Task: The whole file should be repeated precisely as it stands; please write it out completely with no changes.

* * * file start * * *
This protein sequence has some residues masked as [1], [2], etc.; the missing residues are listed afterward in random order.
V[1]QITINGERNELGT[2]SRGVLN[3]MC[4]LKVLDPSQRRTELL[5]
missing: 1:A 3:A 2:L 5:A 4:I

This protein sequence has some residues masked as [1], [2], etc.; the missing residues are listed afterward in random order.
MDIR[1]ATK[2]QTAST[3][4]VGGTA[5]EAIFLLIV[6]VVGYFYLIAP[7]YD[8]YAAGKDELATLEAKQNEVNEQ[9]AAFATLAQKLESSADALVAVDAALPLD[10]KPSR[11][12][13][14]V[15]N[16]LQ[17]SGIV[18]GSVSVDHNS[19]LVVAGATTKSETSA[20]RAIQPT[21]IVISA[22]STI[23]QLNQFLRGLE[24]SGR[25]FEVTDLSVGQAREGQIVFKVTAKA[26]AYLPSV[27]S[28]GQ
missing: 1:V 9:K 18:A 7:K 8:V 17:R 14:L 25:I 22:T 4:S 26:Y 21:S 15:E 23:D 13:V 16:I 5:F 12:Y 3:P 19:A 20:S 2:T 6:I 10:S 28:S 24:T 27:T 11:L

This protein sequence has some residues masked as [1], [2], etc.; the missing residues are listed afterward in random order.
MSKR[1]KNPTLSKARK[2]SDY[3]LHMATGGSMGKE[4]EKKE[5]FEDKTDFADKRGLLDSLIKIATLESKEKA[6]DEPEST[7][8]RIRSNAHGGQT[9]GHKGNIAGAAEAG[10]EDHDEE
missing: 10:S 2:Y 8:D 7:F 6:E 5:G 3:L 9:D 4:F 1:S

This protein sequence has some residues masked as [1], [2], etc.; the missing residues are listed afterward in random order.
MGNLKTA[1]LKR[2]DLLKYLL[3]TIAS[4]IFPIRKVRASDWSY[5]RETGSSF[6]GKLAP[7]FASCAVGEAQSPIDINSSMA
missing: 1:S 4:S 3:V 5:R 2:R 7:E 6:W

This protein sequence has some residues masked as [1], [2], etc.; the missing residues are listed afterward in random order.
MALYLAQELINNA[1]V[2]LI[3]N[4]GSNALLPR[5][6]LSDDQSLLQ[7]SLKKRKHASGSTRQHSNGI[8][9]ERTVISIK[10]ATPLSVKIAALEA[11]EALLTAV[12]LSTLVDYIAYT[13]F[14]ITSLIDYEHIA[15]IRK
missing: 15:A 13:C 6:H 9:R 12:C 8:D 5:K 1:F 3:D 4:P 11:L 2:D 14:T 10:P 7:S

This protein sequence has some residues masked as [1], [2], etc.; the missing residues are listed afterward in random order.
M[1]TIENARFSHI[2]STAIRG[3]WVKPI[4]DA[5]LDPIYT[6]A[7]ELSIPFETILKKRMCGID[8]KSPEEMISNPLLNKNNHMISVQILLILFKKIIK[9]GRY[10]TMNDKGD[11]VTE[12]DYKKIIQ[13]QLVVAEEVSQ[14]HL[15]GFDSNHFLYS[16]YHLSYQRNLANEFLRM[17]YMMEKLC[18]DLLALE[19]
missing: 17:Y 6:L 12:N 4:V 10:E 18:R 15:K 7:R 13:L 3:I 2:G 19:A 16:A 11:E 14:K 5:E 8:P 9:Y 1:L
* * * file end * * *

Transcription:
This protein sequence has some residues masked as [1], [2], etc.; the missing residues are listed afterward in random order.
V[1]QITINGERNELGT[2]SRGVLN[3]MC[4]LKVLDPSQRRTELL[5]
missing: 1:A 3:A 2:L 5:A 4:I

This protein sequence has some residues masked as [1], [2], etc.; the missing residues are listed afterward in random order.
MDIR[1]ATK[2]QTAST[3][4]VGGTA[5]EAIFLLIV[6]VVGYFYLIAP[7]YD[8]YAAGKDELATLEAKQNEVNEQ[9]AAFATLAQKLESSADALVAVDAALPLD[10]KPSR[11][12][13][14]V[15]N[16]LQ[17]SGIV[18]GSVSVDHNS[19]LVVAGATTKSETSA[20]RAIQPT[21]IVISA[22]STI[23]QLNQFLRGLE[24]SGR[25]FEVTDLSVGQAREGQIVFKVTAKA[26]AYLPSV[27]S[28]GQ
missing: 1:V 9:K 18:A 7:K 8:V 17:R 14:L 25:I 22:T 4:S 26:Y 21:S 15:E 23:D 13:V 16:I 5:F 12:Y 3:P 19:A 20:S 2:T 6:I 10:S 28:S 24:T 27:T 11:L

This protein sequence has some residues masked as [1], [2], etc.; the missing residues are listed afterward in random order.
MSKR[1]KNPTLSKARK[2]SDY[3]LHMATGGSMGKE[4]EKKE[5]FEDKTDFADKRGLLDSLIKIATLESKEKA[6]DEPEST[7][8]RIRSNAHGGQT[9]GHKGNIAGAAEAG[10]EDHDEE
missing: 10:S 2:Y 8:D 7:F 6:E 5:G 3:L 9:D 4:F 1:S

This protein sequence has some residues masked as [1], [2], etc.; the missing residues are listed afterward in random order.
MGNLKTA[1]LKR[2]DLLKYLL[3]TIAS[4]IFPIRKVRASDWSY[5]RETGSSF[6]GKLAP[7]FASCAVGEAQSPIDINSSMA
missing: 1:S 4:S 3:V 5:R 2:R 7:E 6:W

This protein sequence has some residues masked as [1], [2], etc.; the missing residues are listed afterward in random order.
MALYLAQELINNA[1]V[2]LI[3]N[4]GSNALLPR[5][6]LSDDQSLLQ[7]SLKKRKHASGSTRQHSNGI[8][9]ERTVISIK[10]ATPLSVKIAALEA[11]EALLTAV[12]LSTLVDYIAYT[13]F[14]ITSLIDYEHIA[15]IRK
missing: 15:A 13:C 6:H 9:R 12:C 8:D 5:K 1:F 3:D 4:P 11:L 2:D 14:T 10:P 7:S

This protein sequence has some residues masked as [1], [2], etc.; the missing residues are listed afterward in random order.
M[1]TIENARFSHI[2]STAIRG[3]WVKPI[4]DA[5]LDPIYT[6]A[7]ELSIPFETILKKRMCGID[8]KSPEEMISNPLLNKNNHMISVQILLILFKKIIK[9]GRY[10]TMNDKGD[11]VTE[12]DYKKIIQ[13]QLVVAEEVSQ[14]HL[15]GFDSNHFLYS[16]YHLSYQRNLANEFLRM[17]YMMEKLC[18]DLLALE[19]
missing: 17:Y 6:L 12:N 4:V 10:E 18:R 15:K 7:R 13:L 3:I 2:G 19:A 16:A 11:E 14:K 5:E 8:P 9:Y 1:L